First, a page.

“So when I say confidential, I don’t want to take away that we have a confidential relationship with our client, but that order is in the marketplace or could be in the marketplace…”

Hull was just one of many witnesses to give depositions to the SEC, taking the same position that the Squawk Box information was not confidential.  The Appellate Court honed in on this in its opinion: “The withheld SEC testimony strongly suggests that the brokerage firms did not treat squawked block order information as confidential and that senior employees and management at the respective firms did not bar the transmission of squawks or take steps to maintain exclusive control of pending block order information.”  

The Court also noted:  “The government’s Brady violations have negatively impacted this case in two distinct but related ways. First, the two trials were both unfairly skewed against the defendants, who were forced to mount their defenses without the benefit of material exculpatory and impeaching sworn testimony. Second, the costs of this litigation – in terms of personal, financial and judicial resources and time – have ballooned as a result of the two trials, post-verdict litigation, and two appeals to this court. Our Court and others have long recognized that Brady violations obscure a trial’s truth seeking function and, in so doing, place criminal defendants at an unfair disadvantage.”

Brady refers to the long held requirement that the government must disclose material evidence favorable to a criminal defendant. 

Brian Hull’s deposition occurred November 1, 2006.  The first trial occurred in 2007; the second in 2009.  The Appellate Court stated this about the trials: “After the first trial ended with thirty-eight counts of acquittal and a hung jury on the securities fraud conspiracy count, and the jury in the second trial was deadlocked after deliberating for two days on the retried securities fraud conspiracy count, we have little confidence that the result would have been the same had the government complied with its Brady obligations and disclosed the SEC transcripts.” 

The court was further vexed to learn of an email between Sandeep Satwalekar, the SEC lawyer, and two of the Assistant U.S. Attorneys trying the case.  The Court wrote: “The prosecutions were products of close collaboration between the United States Attorney’s Office and the SEC, and the government’s trial teams each consisted of ostensibly experienced attorneys from both offices. Several weeks prior to the first trial, Sandeep Satwalekar – the primary SEC staff attorney investigating the case who conducted almost all of the SEC depositions, who was cross-designated as a Special AUSA, and who sat at counsel table during the trial – emailed two of his colleagues on the trial team, AUSAs Michael Asaro, the lead prosecutor, and Sean Casey, the Deputy Chief of the Business and Securities Fraud Unit. He specifically cautioned them that portions of at least one of the deposition transcripts contained possible Brady material: ‘This is the last time I will bring this possible Brady issue up, but look over this excerpt when you get a chance. Tell me whether this requires some disclosure to defense counsel. . . .’ ”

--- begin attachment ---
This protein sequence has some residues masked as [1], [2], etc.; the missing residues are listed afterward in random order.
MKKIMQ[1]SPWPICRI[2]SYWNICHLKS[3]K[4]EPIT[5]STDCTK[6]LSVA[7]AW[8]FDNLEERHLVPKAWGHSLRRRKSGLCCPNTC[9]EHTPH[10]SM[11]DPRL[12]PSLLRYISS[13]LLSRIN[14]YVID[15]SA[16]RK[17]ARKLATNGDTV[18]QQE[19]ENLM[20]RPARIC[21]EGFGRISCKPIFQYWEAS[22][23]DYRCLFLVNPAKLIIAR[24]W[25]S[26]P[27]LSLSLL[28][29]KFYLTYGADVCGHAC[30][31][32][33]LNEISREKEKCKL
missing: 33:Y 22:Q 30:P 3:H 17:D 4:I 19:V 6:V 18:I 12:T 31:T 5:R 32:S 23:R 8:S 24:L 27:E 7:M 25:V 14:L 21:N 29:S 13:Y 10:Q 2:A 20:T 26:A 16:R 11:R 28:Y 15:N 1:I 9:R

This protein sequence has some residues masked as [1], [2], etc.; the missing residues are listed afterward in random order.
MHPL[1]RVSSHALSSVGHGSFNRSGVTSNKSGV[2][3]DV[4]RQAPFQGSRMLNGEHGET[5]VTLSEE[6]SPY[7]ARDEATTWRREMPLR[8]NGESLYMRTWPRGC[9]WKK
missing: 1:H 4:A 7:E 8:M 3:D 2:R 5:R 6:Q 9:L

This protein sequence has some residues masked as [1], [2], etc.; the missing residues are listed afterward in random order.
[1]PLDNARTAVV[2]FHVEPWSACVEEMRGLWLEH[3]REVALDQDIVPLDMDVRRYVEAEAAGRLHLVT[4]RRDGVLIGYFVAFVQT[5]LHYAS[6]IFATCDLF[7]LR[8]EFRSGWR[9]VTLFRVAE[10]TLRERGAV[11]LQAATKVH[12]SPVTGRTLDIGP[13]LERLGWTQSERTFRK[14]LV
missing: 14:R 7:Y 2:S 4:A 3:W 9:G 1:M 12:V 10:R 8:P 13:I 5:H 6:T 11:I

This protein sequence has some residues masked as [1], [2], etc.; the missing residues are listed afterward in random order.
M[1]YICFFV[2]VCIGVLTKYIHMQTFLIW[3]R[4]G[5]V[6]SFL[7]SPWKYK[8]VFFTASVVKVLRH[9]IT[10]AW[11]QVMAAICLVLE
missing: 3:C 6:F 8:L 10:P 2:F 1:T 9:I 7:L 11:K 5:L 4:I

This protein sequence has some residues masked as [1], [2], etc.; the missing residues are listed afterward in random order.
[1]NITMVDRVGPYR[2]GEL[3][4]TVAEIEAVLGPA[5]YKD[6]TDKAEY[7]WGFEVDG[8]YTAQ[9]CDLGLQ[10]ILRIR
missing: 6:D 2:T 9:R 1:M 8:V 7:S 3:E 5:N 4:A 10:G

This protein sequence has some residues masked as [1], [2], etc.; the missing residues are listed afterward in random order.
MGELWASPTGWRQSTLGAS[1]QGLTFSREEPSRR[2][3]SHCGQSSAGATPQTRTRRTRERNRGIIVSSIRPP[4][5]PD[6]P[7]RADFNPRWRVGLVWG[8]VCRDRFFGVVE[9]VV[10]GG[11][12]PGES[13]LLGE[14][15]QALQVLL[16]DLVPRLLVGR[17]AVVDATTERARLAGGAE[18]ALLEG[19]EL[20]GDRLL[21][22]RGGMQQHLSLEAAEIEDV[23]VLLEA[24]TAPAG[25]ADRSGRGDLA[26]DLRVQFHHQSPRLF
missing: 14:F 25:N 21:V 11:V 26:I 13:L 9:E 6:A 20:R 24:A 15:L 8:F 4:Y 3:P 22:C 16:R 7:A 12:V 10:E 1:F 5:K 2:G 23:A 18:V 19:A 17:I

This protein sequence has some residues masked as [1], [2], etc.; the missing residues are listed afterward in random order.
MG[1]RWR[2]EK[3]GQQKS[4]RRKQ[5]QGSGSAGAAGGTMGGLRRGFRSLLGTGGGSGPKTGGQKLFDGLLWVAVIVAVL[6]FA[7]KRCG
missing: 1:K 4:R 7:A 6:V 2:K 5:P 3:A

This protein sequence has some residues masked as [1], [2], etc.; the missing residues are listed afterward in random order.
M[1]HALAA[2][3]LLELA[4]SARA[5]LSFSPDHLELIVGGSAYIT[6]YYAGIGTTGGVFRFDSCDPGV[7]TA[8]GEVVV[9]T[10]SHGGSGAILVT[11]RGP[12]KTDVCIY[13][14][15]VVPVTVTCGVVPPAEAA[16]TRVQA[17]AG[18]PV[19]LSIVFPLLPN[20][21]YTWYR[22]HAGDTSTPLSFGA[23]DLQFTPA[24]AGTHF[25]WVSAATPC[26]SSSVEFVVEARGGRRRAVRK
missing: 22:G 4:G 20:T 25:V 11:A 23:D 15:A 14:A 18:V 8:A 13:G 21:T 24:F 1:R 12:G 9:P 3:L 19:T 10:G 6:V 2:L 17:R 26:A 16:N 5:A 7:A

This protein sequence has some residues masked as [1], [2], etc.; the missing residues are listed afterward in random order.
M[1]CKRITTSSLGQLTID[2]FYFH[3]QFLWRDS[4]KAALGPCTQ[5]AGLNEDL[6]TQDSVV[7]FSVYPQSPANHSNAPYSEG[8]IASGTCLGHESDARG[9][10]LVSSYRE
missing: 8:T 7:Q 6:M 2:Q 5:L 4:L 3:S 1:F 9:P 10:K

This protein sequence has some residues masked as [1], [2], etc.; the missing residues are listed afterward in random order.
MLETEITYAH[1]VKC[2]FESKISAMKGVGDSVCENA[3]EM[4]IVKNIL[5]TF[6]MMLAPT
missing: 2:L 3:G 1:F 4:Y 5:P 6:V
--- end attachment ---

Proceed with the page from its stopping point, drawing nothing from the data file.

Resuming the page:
The Court noted further: 

“There is no question that the government knew about the transcript that Satwalekar attached, along with the other twenty-nine transcripts, prior to the first trial. Satwalekar conducted the majority of the depositions. Nine of the twelve on which the defendants based their Brady motion below took place after the initial indictment. The government possessed all thirty transcripts within its electronic database. Ultimately, however, neither the excerpt that Satwalekar sent to his colleagues nor any other portion of the SEC depositions was disclosed in connection with the first trial. The second trial team also failed to disclose any of the transcripts. Although it was aware of the transcripts and had read some of them prior to the retrial, the second team elected not to revisit disclosure decisions, relying instead on the first team’s decisions.” 

The court summarized its findings as follows: “We conclude that the government’s failure to disclose portions of the transcripts violated Brady and that these Brady violations undermined confidence in the jury’s verdict. Therefore, we vacate the misappropriation of confidential information component of the conspiracy convictions. Finally, because the district court did not adequately instruct the jury on the scope of honest services fraud, we vacate the honest services fraud component as well.”

Against this backdrop of seven years of prosecuting a case based on an internal  public address system, it is relevant to note that we have yet to see prosecutions involving the $1.6 billion still missing at MF Global; prosecutions against anyone who sat in the corner offices at the litany of Wall Street firms that failed in 2008; or any individual who has been rigging the Libor interest rate since 2005.

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Read the full Second Circuit Court of Appeals Decision in United States v Mahaffy [a/k/a Squawk Box Case Court Decision]